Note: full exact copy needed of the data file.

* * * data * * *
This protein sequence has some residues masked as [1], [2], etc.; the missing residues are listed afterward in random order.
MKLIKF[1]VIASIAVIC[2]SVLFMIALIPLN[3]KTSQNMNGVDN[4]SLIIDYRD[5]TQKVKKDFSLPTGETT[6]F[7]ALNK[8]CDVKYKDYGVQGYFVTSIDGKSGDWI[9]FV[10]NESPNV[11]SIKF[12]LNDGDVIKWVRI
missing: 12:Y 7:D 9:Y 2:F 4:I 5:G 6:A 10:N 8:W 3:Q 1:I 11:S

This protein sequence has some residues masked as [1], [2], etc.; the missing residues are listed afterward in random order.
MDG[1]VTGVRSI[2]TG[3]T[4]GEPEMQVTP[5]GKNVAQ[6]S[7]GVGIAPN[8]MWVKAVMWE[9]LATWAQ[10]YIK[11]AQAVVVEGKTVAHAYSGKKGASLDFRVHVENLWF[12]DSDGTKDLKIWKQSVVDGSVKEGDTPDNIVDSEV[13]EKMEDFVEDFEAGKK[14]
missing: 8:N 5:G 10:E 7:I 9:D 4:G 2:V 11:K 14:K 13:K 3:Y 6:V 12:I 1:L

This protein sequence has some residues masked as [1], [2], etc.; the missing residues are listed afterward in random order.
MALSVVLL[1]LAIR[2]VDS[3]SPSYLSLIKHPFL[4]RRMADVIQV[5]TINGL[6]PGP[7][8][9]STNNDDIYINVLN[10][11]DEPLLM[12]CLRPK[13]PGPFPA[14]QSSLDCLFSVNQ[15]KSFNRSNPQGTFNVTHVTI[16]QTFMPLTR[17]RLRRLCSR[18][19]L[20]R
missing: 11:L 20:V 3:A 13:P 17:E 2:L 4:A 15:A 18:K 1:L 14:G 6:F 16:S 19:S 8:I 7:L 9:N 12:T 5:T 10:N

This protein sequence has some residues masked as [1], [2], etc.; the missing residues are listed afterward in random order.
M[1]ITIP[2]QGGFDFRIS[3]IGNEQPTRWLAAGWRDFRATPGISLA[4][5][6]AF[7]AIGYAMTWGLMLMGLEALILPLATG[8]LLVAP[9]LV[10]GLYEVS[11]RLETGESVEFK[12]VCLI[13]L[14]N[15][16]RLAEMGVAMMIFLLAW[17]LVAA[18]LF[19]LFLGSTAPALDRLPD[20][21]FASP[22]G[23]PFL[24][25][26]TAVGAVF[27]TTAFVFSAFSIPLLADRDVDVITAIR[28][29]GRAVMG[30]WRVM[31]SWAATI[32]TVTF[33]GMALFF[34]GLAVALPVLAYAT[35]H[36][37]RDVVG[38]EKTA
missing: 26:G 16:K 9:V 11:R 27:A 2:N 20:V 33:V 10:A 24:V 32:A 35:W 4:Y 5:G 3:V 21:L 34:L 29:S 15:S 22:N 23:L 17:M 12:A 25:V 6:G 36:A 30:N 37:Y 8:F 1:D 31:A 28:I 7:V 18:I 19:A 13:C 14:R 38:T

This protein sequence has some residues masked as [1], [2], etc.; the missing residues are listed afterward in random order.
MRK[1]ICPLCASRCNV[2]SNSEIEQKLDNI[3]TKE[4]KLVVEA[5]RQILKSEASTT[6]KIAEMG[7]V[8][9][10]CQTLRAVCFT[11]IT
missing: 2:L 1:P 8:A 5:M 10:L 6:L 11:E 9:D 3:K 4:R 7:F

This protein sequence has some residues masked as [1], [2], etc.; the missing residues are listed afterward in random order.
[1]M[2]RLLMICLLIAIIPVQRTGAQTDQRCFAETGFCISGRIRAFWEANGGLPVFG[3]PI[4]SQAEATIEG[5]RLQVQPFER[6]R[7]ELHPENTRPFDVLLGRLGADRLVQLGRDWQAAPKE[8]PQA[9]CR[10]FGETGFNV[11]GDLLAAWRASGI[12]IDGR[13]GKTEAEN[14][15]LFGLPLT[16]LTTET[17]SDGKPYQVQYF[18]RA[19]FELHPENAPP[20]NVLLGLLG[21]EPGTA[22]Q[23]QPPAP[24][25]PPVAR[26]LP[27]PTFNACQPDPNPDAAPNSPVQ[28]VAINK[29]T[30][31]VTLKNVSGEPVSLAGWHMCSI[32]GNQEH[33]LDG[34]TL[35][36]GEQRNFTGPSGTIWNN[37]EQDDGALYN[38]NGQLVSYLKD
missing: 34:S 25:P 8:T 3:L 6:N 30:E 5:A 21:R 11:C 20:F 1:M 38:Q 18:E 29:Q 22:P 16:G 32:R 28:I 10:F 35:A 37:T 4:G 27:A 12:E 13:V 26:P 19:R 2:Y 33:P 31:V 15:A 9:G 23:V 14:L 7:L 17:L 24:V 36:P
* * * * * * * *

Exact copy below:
This protein sequence has some residues masked as [1], [2], etc.; the missing residues are listed afterward in random order.
MKLIKF[1]VIASIAVIC[2]SVLFMIALIPLN[3]KTSQNMNGVDN[4]SLIIDYRD[5]TQKVKKDFSLPTGETT[6]F[7]ALNK[8]CDVKYKDYGVQGYFVTSIDGKSGDWI[9]FV[10]NESPNV[11]SIKF[12]LNDGDVIKWVRI
missing: 12:Y 7:D 9:Y 2:F 4:I 5:G 6:A 10:N 8:W 3:Q 1:I 11:S

This protein sequence has some residues masked as [1], [2], etc.; the missing residues are listed afterward in random order.
MDG[1]VTGVRSI[2]TG[3]T[4]GEPEMQVTP[5]GKNVAQ[6]S[7]GVGIAPN[8]MWVKAVMWE[9]LATWAQ[10]YIK[11]AQAVVVEGKTVAHAYSGKKGASLDFRVHVENLWF[12]DSDGTKDLKIWKQSVVDGSVKEGDTPDNIVDSEV[13]EKMEDFVEDFEAGKK[14]
missing: 8:N 5:G 10:E 7:I 9:D 4:G 2:V 11:K 14:K 13:K 3:Y 6:V 12:I 1:L

This protein sequence has some residues masked as [1], [2], etc.; the missing residues are listed afterward in random order.
MALSVVLL[1]LAIR[2]VDS[3]SPSYLSLIKHPFL[4]RRMADVIQV[5]TINGL[6]PGP[7][8][9]STNNDDIYINVLN[10][11]DEPLLM[12]CLRPK[13]PGPFPA[14]QSSLDCLFSVNQ[15]KSFNRSNPQGTFNVTHVTI[16]QTFMPLTR[17]RLRRLCSR[18][19]L[20]R
missing: 11:L 20:V 3:A 13:P 17:E 2:L 4:A 15:A 18:K 1:L 14:G 6:F 16:S 19:S 8:I 7:L 9:N 12:T 5:T 10:N

This protein sequence has some residues masked as [1], [2], etc.; the missing residues are listed afterward in random order.
M[1]ITIP[2]QGGFDFRIS[3]IGNEQPTRWLAAGWRDFRATPGISLA[4][5][6]AF[7]AIGYAMTWGLMLMGLEALILPLATG[8]LLVAP[9]LV[10]GLYEVS[11]RLETGESVEFK[12]VCLI[13]L[14]N[15][16]RLAEMGVAMMIFLLAW[17]LVAA[18]LF[19]LFLGSTAPALDRLPD[20][21]FASP[22]G[23]PFL[24][25][26]TAVGAVF[27]TTAFVFSAFSIPLLADRDVDVITAIR[28][29]GRAVMG[30]WRVM[31]SWAATI[32]TVTF[33]GMALFF[34]GLAVALPVLAYAT[35]H[36][37]RDVVG[38]EKTA
missing: 26:G 16:K 9:V 11:R 27:A 2:N 20:V 33:V 10:A 24:V 32:A 35:W 4:Y 5:G 3:V 21:L 34:L 29:S 15:S 22:N 23:L 17:M 12:A 25:V 6:G 36:A 30:N 37:Y 8:F 1:D 31:A 28:I 7:V 18:I 19:A 13:C 14:R 38:T

This protein sequence has some residues masked as [1], [2], etc.; the missing residues are listed afterward in random order.
MRK[1]ICPLCASRCNV[2]SNSEIEQKLDNI[3]TKE[4]KLVVEA[5]RQILKSEASTT[6]KIAEMG[7]V[8][9][10]CQTLRAVCFT[11]IT
missing: 2:L 1:P 8:A 5:M 10:L 6:L 11:E 9:D 3:K 4:R 7:F

This protein sequence has some residues masked as [1], [2], etc.; the missing residues are listed afterward in random order.
[1]M[2]RLLMICLLIAIIPVQRTGAQTDQRCFAETGFCISGRIRAFWEANGGLPVFG[3]PI[4]SQAEATIEG[5]RLQVQPFER[6]R[7]ELHPENTRPFDVLLGRLGADRLVQLGRDWQAAPKE[8]PQA[9]CR[10]FGETGFNV[11]GDLLAAWRASGI[12]IDGR[13]GKTEAEN[14][15]LFGLPLT[16]LTTET[17]SDGKPYQVQYF[18]RA[19]FELHPENAPP[20]NVLLGLLG[21]EPGTA[22]Q[23]QPPAP[24][25]PPVAR[26]LP[27]PTFNACQPDPNPDAAPNSPVQ[28]VAINK[29]T[30][31]VTLKNVSGEPVSLAGWHMCSI[32]GNQEH[33]LDG[34]TL[35][36]GEQRNFTGPSGTIWNN[37]EQDDGALYN[38]NGQLVSYLKD
missing: 34:S 25:P 8:T 3:L 6:N 30:E 5:A 21:R 11:C 20:F 1:M 38:Q 18:E 29:Q 22:P 16:G 32:R 28:I 10:F 35:A 37:T 4:G 27:A 12:E 13:V 26:P 19:R 2:Y 33:P 31:V 15:A 9:G 23:V 14:L 7:L 17:L 24:V 36:P